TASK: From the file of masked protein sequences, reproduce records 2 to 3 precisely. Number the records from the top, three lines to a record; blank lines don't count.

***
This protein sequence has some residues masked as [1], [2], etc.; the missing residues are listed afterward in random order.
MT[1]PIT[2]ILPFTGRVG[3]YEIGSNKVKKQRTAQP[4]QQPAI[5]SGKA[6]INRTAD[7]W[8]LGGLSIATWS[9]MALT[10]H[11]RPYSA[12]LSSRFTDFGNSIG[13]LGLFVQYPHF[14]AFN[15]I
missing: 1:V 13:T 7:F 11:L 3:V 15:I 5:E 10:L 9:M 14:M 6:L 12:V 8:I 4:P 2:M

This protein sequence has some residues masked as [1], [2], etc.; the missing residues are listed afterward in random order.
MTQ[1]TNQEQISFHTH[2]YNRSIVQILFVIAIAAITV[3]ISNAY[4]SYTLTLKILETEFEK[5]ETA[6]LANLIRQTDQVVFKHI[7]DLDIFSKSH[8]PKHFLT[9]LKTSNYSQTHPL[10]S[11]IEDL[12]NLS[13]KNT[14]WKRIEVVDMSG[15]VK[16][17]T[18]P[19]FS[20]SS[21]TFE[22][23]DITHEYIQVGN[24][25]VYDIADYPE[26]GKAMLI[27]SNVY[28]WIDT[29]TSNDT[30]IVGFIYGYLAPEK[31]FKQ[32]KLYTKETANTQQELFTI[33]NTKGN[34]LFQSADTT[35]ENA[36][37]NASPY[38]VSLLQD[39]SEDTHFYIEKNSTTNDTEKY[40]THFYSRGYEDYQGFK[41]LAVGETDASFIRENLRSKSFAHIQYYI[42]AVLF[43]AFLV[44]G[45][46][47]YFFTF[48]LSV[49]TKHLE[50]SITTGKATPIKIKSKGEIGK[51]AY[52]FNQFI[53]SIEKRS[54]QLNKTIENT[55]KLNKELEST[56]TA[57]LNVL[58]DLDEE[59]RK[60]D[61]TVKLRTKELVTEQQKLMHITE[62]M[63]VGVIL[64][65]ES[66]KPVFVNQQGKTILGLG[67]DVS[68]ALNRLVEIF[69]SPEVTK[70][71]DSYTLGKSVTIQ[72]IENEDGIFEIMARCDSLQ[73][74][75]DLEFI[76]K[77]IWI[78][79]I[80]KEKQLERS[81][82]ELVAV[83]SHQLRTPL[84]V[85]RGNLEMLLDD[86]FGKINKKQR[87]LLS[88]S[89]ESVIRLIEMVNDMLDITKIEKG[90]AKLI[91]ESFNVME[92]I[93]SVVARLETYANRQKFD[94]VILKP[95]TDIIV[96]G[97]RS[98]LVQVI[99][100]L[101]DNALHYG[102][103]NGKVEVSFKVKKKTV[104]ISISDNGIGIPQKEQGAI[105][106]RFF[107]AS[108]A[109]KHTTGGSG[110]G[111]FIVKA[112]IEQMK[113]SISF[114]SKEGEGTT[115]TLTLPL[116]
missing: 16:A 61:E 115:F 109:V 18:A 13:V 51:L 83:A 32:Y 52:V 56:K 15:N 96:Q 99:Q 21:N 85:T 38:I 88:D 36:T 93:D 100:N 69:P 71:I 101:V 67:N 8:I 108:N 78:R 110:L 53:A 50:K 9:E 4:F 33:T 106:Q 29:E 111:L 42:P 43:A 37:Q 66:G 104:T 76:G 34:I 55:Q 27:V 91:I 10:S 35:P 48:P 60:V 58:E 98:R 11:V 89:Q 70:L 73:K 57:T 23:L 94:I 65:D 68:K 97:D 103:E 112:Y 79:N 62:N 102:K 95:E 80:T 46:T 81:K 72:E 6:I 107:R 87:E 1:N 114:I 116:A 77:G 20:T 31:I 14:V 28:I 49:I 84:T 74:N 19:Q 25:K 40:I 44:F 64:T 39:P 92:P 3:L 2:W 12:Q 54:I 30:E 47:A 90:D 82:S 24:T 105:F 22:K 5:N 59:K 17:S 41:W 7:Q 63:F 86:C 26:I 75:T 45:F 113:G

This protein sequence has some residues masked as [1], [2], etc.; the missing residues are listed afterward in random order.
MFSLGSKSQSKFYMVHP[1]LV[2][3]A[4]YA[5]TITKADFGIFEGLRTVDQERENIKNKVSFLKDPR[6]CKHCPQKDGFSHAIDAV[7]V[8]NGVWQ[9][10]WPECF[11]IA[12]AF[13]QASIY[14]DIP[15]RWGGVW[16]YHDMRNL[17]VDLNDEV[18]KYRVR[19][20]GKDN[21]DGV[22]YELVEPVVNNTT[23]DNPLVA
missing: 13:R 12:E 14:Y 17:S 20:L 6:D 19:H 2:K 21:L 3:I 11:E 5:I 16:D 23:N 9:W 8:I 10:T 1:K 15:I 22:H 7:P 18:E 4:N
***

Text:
This protein sequence has some residues masked as [1], [2], etc.; the missing residues are listed afterward in random order.
MTQ[1]TNQEQISFHTH[2]YNRSIVQILFVIAIAAITV[3]ISNAY[4]SYTLTLKILETEFEK[5]ETA[6]LANLIRQTDQVVFKHI[7]DLDIFSKSH[8]PKHFLT[9]LKTSNYSQTHPL[10]S[11]IEDL[12]NLS[13]KNT[14]WKRIEVVDMSG[15]VK[16][17]T[18]P[19]FS[20]SS[21]TFE[22][23]DITHEYIQVGN[24][25]VYDIADYPE[26]GKAMLI[27]SNVY[28]WIDT[29]TSNDT[30]IVGFIYGYLAPEK[31]FKQ[32]KLYTKETANTQQELFTI[33]NTKGN[34]LFQSADTT[35]ENA[36][37]NASPY[38]VSLLQD[39]SEDTHFYIEKNSTTNDTEKY[40]THFYSRGYEDYQGFK[41]LAVGETDASFIRENLRSKSFAHIQYYI[42]AVLF[43]AFLV[44]G[45][46][47]YFFTF[48]LSV[49]TKHLE[50]SITTGKATPIKIKSKGEIGK[51]AY[52]FNQFI[53]SIEKRS[54]QLNKTIENT[55]KLNKELEST[56]TA[57]LNVL[58]DLDEE[59]RK[60]D[61]TVKLRTKELVTEQQKLMHITE[62]M[63]VGVIL[64][65]ES[66]KPVFVNQQGKTILGLG[67]DVS[68]ALNRLVEIF[69]SPEVTK[70][71]DSYTLGKSVTIQ[72]IENEDGIFEIMARCDSLQ[73][74][75]DLEFI[76]K[77]IWI[78][79]I[80]KEKQLERS[81][82]ELVAV[83]SHQLRTPL[84]V[85]RGNLEMLLDD[86]FGKINKKQR[87]LLS[88]S[89]ESVIRLIEMVNDMLDITKIEKG[90]AKLI[91]ESFNVME[92]I[93]SVVARLETYANRQKFD[94]VILKP[95]TDIIV[96]G[97]RS[98]LVQVI[99][100]L[101]DNALHYG[102][103]NGKVEVSFKVKKKTV[104]ISISDNGIGIPQKEQGAI[105][106]RFF[107]AS[108]A[109]KHTTGGSG[110]G[111]FIVKA[112]IEQMK[113]SISF[114]SKEGEGTT[115]TLTLPL[116]
missing: 16:A 61:E 115:F 109:V 18:A 13:V 51:L 83:A 32:Y 52:V 56:K 15:N 96:Q 99:Q 21:N 85:T 38:I 88:D 36:T 93:D 100:N 69:P 71:I 101:V 67:N 8:I 108:N 78:R 110:L 53:A 50:K 9:E 4:F 33:T 106:Q 29:E 111:L 42:P 43:A 37:Q 66:G 104:T 76:G 34:I 55:Q 27:V 91:I 10:S 35:P 48:P 60:V 58:E 98:R 11:V 89:Q 70:L 73:K 57:T 23:L 94:I 65:D 68:K 97:D 103:E 112:Y 79:N 62:N 102:K 95:E 80:T 46:T 81:K 72:E 6:I 107:R 87:E 1:N 114:I 116:A 77:G 20:T 31:I 14:V 28:I 49:I 84:T 74:N 19:Q 25:K 40:I 44:F 64:T 39:P 92:P 3:L 2:W 12:Q 54:I 30:E 47:A 90:D 82:S 24:T 105:F 22:K 5:N 59:K 17:S 41:W 7:Q 63:F 86:C 26:I 75:T 45:F 113:G

This protein sequence has some residues masked as [1], [2], etc.; the missing residues are listed afterward in random order.
MFSLGSKSQSKFYMVHP[1]LV[2][3]A[4]YA[5]TITKADFGIFEGLRTVDQERENIKNKVSFLKDPR[6]CKHCPQKDGFSHAIDAV[7]V[8]NGVWQ[9][10]WPECF[11]IA[12]AF[13]QASIY[14]DIP[15]RWGGVW[16]YHDMRNL[17]VDLNDEV[18]KYRVR[19][20]GKDN[21]DGV[22]YELVEPVVNNTT[23]DNPLVA
missing: 13:R 12:E 14:Y 17:S 20:L 6:D 19:H 2:K 21:L 3:I 11:E 5:I 16:D 23:N 9:W 8:I 10:T 1:K 15:I 22:H 7:P 18:E 4:N